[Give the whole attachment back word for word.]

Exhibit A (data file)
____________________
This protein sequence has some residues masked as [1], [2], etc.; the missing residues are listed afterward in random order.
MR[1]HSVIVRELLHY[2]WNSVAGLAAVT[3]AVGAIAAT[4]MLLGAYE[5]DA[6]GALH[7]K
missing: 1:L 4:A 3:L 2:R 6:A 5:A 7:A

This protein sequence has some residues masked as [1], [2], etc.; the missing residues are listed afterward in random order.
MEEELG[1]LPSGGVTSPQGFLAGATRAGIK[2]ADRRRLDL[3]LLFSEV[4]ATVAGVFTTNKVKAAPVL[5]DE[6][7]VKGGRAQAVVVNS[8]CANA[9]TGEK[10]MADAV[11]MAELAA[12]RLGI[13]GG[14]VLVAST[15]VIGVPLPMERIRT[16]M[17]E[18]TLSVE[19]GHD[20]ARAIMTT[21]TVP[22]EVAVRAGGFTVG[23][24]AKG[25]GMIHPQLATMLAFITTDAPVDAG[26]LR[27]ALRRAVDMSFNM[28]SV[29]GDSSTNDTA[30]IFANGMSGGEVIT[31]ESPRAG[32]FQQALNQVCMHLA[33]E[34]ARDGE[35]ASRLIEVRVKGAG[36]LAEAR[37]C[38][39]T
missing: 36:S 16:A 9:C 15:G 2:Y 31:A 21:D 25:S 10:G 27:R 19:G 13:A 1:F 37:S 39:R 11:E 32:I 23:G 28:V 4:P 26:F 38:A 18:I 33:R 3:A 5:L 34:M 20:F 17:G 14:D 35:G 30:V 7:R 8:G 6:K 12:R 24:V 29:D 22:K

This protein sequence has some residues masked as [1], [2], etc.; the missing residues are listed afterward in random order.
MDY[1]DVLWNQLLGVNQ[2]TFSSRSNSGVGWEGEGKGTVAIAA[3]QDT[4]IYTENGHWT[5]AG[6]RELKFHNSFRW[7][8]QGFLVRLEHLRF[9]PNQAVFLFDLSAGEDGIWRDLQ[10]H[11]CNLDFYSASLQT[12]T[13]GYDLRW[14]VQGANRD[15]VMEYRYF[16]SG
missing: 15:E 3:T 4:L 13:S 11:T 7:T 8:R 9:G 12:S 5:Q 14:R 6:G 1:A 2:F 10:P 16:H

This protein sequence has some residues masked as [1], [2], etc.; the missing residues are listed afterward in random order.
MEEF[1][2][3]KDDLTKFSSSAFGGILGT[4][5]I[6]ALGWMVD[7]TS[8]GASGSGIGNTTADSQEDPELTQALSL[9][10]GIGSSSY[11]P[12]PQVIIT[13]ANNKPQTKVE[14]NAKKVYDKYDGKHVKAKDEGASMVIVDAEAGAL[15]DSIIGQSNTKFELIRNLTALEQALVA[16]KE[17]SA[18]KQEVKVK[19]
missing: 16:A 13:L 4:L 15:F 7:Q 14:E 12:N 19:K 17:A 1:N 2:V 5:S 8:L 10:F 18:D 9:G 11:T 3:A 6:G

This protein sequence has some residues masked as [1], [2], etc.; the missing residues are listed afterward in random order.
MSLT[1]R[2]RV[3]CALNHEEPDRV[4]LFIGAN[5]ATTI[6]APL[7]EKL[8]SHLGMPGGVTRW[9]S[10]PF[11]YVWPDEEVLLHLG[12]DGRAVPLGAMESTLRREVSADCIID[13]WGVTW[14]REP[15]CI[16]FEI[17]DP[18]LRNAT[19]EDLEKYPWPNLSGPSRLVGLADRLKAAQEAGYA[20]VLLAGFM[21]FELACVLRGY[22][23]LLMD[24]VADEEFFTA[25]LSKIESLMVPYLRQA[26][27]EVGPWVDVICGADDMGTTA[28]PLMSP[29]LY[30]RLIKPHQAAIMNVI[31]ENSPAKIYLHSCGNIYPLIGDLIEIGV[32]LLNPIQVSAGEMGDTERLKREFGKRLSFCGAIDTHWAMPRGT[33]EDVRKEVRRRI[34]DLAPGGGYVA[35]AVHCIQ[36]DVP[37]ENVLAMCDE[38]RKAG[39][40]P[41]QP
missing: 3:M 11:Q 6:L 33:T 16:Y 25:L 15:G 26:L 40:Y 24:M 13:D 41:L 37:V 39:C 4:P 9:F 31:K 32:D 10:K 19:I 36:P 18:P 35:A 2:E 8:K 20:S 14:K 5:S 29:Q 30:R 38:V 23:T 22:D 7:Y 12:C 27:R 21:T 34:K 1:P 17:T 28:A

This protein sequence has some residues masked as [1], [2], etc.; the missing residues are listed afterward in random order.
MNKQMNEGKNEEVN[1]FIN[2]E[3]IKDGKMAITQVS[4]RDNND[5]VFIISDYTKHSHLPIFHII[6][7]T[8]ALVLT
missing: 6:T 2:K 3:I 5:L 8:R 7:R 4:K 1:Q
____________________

This protein sequence has some residues masked as [1], [2], etc.; the missing residues are listed afterward in random order.
MR[1]HSVIVRELLHY[2]WNSVAGLAAVT[3]AVGAIAAT[4]MLLGAYE[5]DA[6]GALH[7]K
missing: 1:L 4:A 3:L 2:R 6:A 5:A 7:A

This protein sequence has some residues masked as [1], [2], etc.; the missing residues are listed afterward in random order.
MEEELG[1]LPSGGVTSPQGFLAGATRAGIK[2]ADRRRLDL[3]LLFSEV[4]ATVAGVFTTNKVKAAPVL[5]DE[6][7]VKGGRAQAVVVNS[8]CANA[9]TGEK[10]MADAV[11]MAELAA[12]RLGI[13]GG[14]VLVAST[15]VIGVPLPMERIRT[16]M[17]E[18]TLSVE[19]GHD[20]ARAIMTT[21]TVP[22]EVAVRAGGFTVG[23][24]AKG[25]GMIHPQLATMLAFITTDAPVDAG[26]LR[27]ALRRAVDMSFNM[28]SV[29]GDSSTNDTA[30]IFANGMSGGEVIT[31]ESPRAG[32]FQQALNQVCMHLA[33]E[34]ARDGE[35]ASRLIEVRVKGAG[36]LAEAR[37]C[38][39]T
missing: 36:S 16:A 9:C 15:G 2:Y 31:A 21:D 25:S 10:G 27:R 19:G 13:A 1:F 37:S 39:R 11:E 32:I 23:G 28:V 4:P 26:F 38:A 18:I 33:R 3:A 5:L 34:M 20:F 17:G 14:D 35:G 30:V 7:R 8:G 6:K 12:R 24:V 29:D 22:K

This protein sequence has some residues masked as [1], [2], etc.; the missing residues are listed afterward in random order.
MDY[1]DVLWNQLLGVNQ[2]TFSSRSNSGVGWEGEGKGTVAIAA[3]QDT[4]IYTENGHWT[5]AG[6]RELKFHNSFRW[7][8]QGFLVRLEHLRF[9]PNQAVFLFDLSAGEDGIWRDLQ[10]H[11]CNLDFYSASLQT[12]T[13]GYDLRW[14]VQGANRD[15]VMEYRYF[16]SG
missing: 15:E 3:T 4:L 13:S 11:T 7:T 8:R 9:G 12:S 5:Q 14:R 6:G 1:A 2:F 10:P 16:H

This protein sequence has some residues masked as [1], [2], etc.; the missing residues are listed afterward in random order.
MEEF[1][2][3]KDDLTKFSSSAFGGILGT[4][5]I[6]ALGWMVD[7]TS[8]GASGSGIGNTTADSQEDPELTQALSL[9][10]GIGSSSY[11]P[12]PQVIIT[13]ANNKPQTKVE[14]NAKKVYDKYDGKHVKAKDEGASMVIVDAEAGAL[15]DSIIGQSNTKFELIRNLTALEQALVA[16]KE[17]SA[18]KQEVKVK[19]
missing: 16:A 13:L 4:L 15:F 7:Q 14:E 12:N 19:K 17:A 1:N 2:V 5:S 8:L 10:F 18:D 9:G 11:T 3:A 6:G

This protein sequence has some residues masked as [1], [2], etc.; the missing residues are listed afterward in random order.
MSLT[1]R[2]RV[3]CALNHEEPDRV[4]LFIGAN[5]ATTI[6]APL[7]EKL[8]SHLGMPGGVTRW[9]S[10]PF[11]YVWPDEEVLLHLG[12]DGRAVPLGAMESTLRREVSADCIID[13]WGVTW[14]REP[15]CI[16]FEI[17]DP[18]LRNAT[19]EDLEKYPWPNLSGPSRLVGLADRLKAAQEAGYA[20]VLLAGFM[21]FELACVLRGY[22][23]LLMD[24]VADEEFFTA[25]LSKIESLMVPYLRQA[26][27]EVGPWVDVICGADDMGTTA[28]PLMSP[29]LY[30]RLIKPHQAAIMNVI[31]ENSPAKIYLHSCGNIYPLIGDLIEIGV[32]LLNPIQVSAGEMGDTERLKREFGKRLSFCGAIDTHWAMPRGT[33]EDVRKEVRRRI[34]DLAPGGGYVA[35]AVHCIQ[36]DVP[37]ENVLAMCDE[38]RKAG[39][40]P[41]QP
missing: 3:M 11:Q 6:L 33:T 16:Y 25:L 15:G 26:L 40:Y 24:M 13:D 41:L 37:V 39:C 4:P 9:F 31:K 32:D 10:K 19:I 36:P 18:P 35:A 2:E 8:K 20:S 14:K 5:S 29:Q 30:R 38:V 23:T 22:D 7:Y 12:C 27:R 21:T 34:K 1:P 17:T 28:A

This protein sequence has some residues masked as [1], [2], etc.; the missing residues are listed afterward in random order.
MNKQMNEGKNEEVN[1]FIN[2]E[3]IKDGKMAITQVS[4]RDNND[5]VFIISDYTKHSHLPIFHII[6][7]T[8]ALVLT
missing: 6:T 2:K 3:I 5:L 8:R 7:R 4:K 1:Q